The Outlook for MEPC 75 Action on Exhaust Gas Cleaning Systems
Recent PPR 7 Meeting Sheds Light on IMO Marine Environment Protection Committee's Upcoming Session
- Based on the International Maritime Organization's (IMO) Pollution Prevention and Response Sub-Committee meeting (PPR 7) in February 2020, dramatic changes don't seem likely in the global regulatory structure for the installation and operation of vessel exhaust gas cleaning systems (EGCSs), also known as "scrubbers," at least for operation in the open seas worldwide.
- Most significantly for much of the maritime industry, the recommendations from PPR 7 to the IMO Marine Environment Protection Committee's upcoming 75th session (MEPC 75), scheduled for March 30-April 3, 2020, now include a clear statement that any future changes to scrubber rules will not become effective until six months after adoption and will not apply to vessels with previously installed scrubbers.
- PPR 7 also addressed the consideration of harmonization of restrictions on scrubber operation in port and coastal areas. The PPR 7 output suggests further evaluation and definitions for this area, but proposed no immediate specific action or rules changes.
Please note: The IMO announced on March 12, 2020, that it has postponed MEPC 75 and two other meetings because of the global coronavirus outbreak. The IMO said it "will continue to monitor all developments related to COVID-19 and will advise as soon as possible on future developments." Holland & Knight will update clients on a rescheduling of MEPC 75 once it has been announced by the IMO.
Key outcomes from the International Maritime Organization's (IMO) Pollution Prevention and Response Sub-Committee meeting (PPR 7) in London on Feb. 17-21, 2020, indicate that there will not likely be dramatic changes in the global regulatory structure for the installation and operation of vessel exhaust gas cleaning systems (EGCSs), also known as "scrubbers," at least for operation in the open seas worldwide.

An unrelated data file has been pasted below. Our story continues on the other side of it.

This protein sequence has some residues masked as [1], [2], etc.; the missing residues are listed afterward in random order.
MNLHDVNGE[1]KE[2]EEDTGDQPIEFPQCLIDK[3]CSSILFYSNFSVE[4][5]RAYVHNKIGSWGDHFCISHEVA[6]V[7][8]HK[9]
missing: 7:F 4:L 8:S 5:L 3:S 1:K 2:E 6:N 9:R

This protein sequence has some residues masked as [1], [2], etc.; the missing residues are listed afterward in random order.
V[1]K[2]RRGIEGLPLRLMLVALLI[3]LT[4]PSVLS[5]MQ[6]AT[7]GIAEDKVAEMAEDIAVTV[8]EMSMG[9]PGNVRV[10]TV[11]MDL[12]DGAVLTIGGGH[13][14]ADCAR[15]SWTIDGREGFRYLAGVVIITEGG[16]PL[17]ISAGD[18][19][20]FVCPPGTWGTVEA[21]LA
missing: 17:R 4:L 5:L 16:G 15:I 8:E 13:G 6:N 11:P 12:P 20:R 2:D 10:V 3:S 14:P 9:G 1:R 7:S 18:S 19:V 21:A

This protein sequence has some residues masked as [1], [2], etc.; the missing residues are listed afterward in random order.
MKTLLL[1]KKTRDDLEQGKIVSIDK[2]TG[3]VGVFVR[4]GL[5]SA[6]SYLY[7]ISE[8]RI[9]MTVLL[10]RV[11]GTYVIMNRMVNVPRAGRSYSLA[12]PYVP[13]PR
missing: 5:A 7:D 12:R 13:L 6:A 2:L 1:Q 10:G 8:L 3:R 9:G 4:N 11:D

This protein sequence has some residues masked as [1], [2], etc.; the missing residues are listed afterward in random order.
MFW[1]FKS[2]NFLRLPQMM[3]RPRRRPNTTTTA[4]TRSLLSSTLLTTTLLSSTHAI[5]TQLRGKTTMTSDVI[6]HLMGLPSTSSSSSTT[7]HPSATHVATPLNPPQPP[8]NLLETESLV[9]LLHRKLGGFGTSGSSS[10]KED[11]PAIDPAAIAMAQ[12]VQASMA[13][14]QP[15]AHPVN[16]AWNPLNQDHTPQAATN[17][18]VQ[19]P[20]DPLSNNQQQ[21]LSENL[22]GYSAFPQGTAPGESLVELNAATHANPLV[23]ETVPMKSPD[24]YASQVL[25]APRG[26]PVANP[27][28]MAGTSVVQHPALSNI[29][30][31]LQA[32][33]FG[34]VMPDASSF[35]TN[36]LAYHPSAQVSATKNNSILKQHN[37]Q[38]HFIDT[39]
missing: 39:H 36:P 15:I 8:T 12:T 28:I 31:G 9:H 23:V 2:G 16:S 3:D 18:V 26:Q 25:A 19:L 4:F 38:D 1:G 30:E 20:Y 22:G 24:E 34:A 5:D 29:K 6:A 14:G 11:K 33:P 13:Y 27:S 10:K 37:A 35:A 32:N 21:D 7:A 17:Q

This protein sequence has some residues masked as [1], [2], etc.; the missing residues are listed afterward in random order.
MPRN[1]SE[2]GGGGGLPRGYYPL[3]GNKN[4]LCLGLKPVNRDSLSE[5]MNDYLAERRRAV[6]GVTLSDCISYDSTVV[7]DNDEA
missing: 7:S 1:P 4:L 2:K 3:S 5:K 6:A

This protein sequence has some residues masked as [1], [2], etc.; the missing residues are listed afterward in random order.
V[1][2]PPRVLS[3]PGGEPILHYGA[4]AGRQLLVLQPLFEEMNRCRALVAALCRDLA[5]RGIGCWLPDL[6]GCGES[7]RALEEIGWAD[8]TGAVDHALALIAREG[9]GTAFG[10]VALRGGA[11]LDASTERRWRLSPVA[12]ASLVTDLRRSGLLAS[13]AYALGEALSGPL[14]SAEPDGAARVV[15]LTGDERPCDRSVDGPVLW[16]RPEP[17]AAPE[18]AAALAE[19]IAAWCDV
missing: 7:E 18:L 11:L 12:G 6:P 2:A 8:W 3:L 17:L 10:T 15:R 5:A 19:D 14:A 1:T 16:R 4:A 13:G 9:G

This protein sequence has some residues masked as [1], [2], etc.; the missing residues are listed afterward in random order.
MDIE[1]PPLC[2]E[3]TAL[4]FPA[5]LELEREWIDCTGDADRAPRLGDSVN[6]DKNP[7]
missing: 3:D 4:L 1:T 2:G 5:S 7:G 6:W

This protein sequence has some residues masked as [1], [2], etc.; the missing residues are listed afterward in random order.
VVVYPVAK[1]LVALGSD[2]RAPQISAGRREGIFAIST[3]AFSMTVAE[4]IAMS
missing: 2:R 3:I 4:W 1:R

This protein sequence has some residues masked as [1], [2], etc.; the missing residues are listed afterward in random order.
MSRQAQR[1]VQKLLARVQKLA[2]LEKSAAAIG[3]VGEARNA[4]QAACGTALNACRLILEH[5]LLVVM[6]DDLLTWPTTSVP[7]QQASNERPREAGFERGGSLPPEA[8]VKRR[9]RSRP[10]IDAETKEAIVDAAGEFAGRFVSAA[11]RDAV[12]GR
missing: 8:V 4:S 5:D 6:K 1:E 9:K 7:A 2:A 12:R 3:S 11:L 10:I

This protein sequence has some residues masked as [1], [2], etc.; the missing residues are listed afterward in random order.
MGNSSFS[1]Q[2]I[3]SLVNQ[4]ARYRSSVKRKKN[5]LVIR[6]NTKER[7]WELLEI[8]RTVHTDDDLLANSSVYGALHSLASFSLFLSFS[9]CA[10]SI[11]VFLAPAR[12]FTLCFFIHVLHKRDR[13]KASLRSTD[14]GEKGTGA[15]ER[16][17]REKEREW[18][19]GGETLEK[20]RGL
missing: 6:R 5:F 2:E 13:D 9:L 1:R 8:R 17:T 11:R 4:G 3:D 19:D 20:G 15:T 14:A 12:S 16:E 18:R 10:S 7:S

This Holland & Knight alert reviews PPR 7 and looks at how it could affect the upcoming IMO Marine Environment Protection Committee's 75th session (MEPC 75), scheduled for March 30-April 3, 2020, at IMO headquarters in London.
PPR 7 Recommendations and Potential Impact on MEPC 75
The PPR 7 Agenda Item 11 recommendations for Review of the 2015 Guidelines for Exhaust Gas Cleaning Systems (Resolution MEPC 259 (68)) include a substantial number of technical refinements to the existing 2015 scrubber rules. Proposed revisions developed by contributing member organizations for PPR 7 will result in a new 2020 version. The revised rules are in the form of a markup of the 2015 guidelines. The revised version will include significantly more detail, adding scrubber installation testing procedures, methods for monitoring scrubber performance, rules for what happens if the scrubber or its monitoring devices fail while under way, and a range of other operational topics. The revisions also add a substantial number of definitions and clarifications. However, the basic scrubber design and compliance requirements would not be fundamentally altered.
PPR 7 Agenda Item 7 also included consideration of recommended changes on scrubber wash water discharge. The discharge water criteria are not substantively changed from the 2015 version now in effect. The pH limit is still 6.5, and the polycyclic aromatic hydrocarbons (PAHs) and turbidity regulations and descriptions look much the same structurally as the existing guidelines, but with considerable added details and definitions for measurement methodologies, frequency of sampling and other implementation topics.